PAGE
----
Appraisal vs. Assessment
by Jesse Lochman, State Certified Trainee
One complaint I hear frequently from property owners is about assessments and taxes. Even if taxes are properly assessed, no one is happy to pay them. The discontent is even greater when they are taxed at an amount far greater than they should be. In those cases, what can property owners do if they believe they are being overtaxed?
Before we can understand that, we must first examine how real estate taxes are determined. In Missouri, an assessor is elected in each county. The assessor then assigns each parcel a “market value”, which is then “assessed” at a percentage of that market value based upon its use. This percentage is set by the Missouri State Tax Commission at 19% for residential real estate, 12% for agricultural, and 32% for commercial. (Personal property is assessed and taxed separately in Missouri.) Then the assessed value is multiplied by the tax levy, which is determined by local districts. An example would be as follows:
Your house is assessed with a “market value” of $100,000, and your tax levy is 5.70%. Your taxes are figured as $100,000 x 19% x 5.70% = $1,083. If you think this is too high, you only have one course of action. The tax levy and assessment percentages are non-negotiable, but you can dispute the assessor’s market value of your home.
Assessors must find efficient ways to assess properties due to the high number of parcels to assess. For example, Marion County Missouri has a population of about 29,000 people, and has over 15,000 distinct parcels on the tax rolls, most of which must be assessed (non-profits and government buildings are not taxed). This is no small task. Additionally, due to the time constraints of having so many properties to assess, assessors usually cannot enter the structure, so the valuation is done by viewing property from the street. While the Missouri State Tax Commission notes on their website that they consider the cost, sales comparison, and income approaches to value, most properties are taxed using the cost approach, where the buildings are sketched in a software program, an effective age is assigned, and the program automatically estimates the “market value”. This is an efficient way for the assessor to cover the entire county.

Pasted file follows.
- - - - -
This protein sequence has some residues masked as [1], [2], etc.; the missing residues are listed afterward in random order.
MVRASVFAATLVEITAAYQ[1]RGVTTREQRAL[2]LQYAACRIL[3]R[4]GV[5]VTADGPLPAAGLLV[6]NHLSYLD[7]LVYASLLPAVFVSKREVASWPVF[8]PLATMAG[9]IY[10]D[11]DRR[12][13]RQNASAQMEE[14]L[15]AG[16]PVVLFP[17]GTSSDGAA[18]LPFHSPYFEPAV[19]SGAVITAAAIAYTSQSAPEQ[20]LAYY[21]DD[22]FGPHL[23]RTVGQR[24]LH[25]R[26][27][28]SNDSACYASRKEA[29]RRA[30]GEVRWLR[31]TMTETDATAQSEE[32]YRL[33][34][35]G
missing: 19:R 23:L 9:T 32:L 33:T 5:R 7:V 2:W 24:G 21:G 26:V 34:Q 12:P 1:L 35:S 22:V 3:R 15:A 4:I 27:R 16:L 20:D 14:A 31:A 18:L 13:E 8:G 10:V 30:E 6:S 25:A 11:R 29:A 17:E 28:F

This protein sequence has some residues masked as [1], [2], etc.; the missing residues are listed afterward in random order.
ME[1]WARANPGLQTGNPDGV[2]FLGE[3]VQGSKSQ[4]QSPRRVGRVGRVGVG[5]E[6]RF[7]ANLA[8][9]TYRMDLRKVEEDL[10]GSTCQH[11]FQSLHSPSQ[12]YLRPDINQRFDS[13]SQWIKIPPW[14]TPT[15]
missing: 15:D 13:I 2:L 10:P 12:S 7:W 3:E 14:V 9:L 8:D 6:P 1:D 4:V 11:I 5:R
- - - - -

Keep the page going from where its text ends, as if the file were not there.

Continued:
In addition to time constraints, assessors are often limited by red tape and dated software. These problems can prevent them from considering other important non-physical types of depreciation, such as functional and external obsolescence. Furthermore, in the mostly rural areas where we work, assessors are generally most familiar with conventional residential construction methods and cost data, and may not be as well versed in unconventional construction or specialized commercial properties. Evaluating the style of those construction methods and being familiar with the specific challenges associated with commercial real estate valuation, may not be possible in every case given their limited resources.
If you think your property is being over-taxed, one way to help to persuade the assessor to reduce the assessment is to contract an appraiser to provide an opinion of value. Appraisers act as third parties to provide a non-biased opinion of value that carries much more credibility with assessors than a homeowner’s opinion. The only part of the tax-appeal process we assist with is the valuation of real estate. We recommend hiring a lawyer to represent you should you choose to appeal, although you can represent yourself. At Spurgeon Appraisals, we have experience with complex property tax appeals, and our appraisals have been used by our clients to successfully lower their tax obligations. Call us today to begin your own tax appeal.
Spurgeon Appraisals regularly appraises a variety of property types. We have experience appraising farms, residences, and commercial properties. We pride ourselves on providing excellent customer service and quality appraisals. Contact our team to see how we can meet your appraisal needs and exceed your service expectations.
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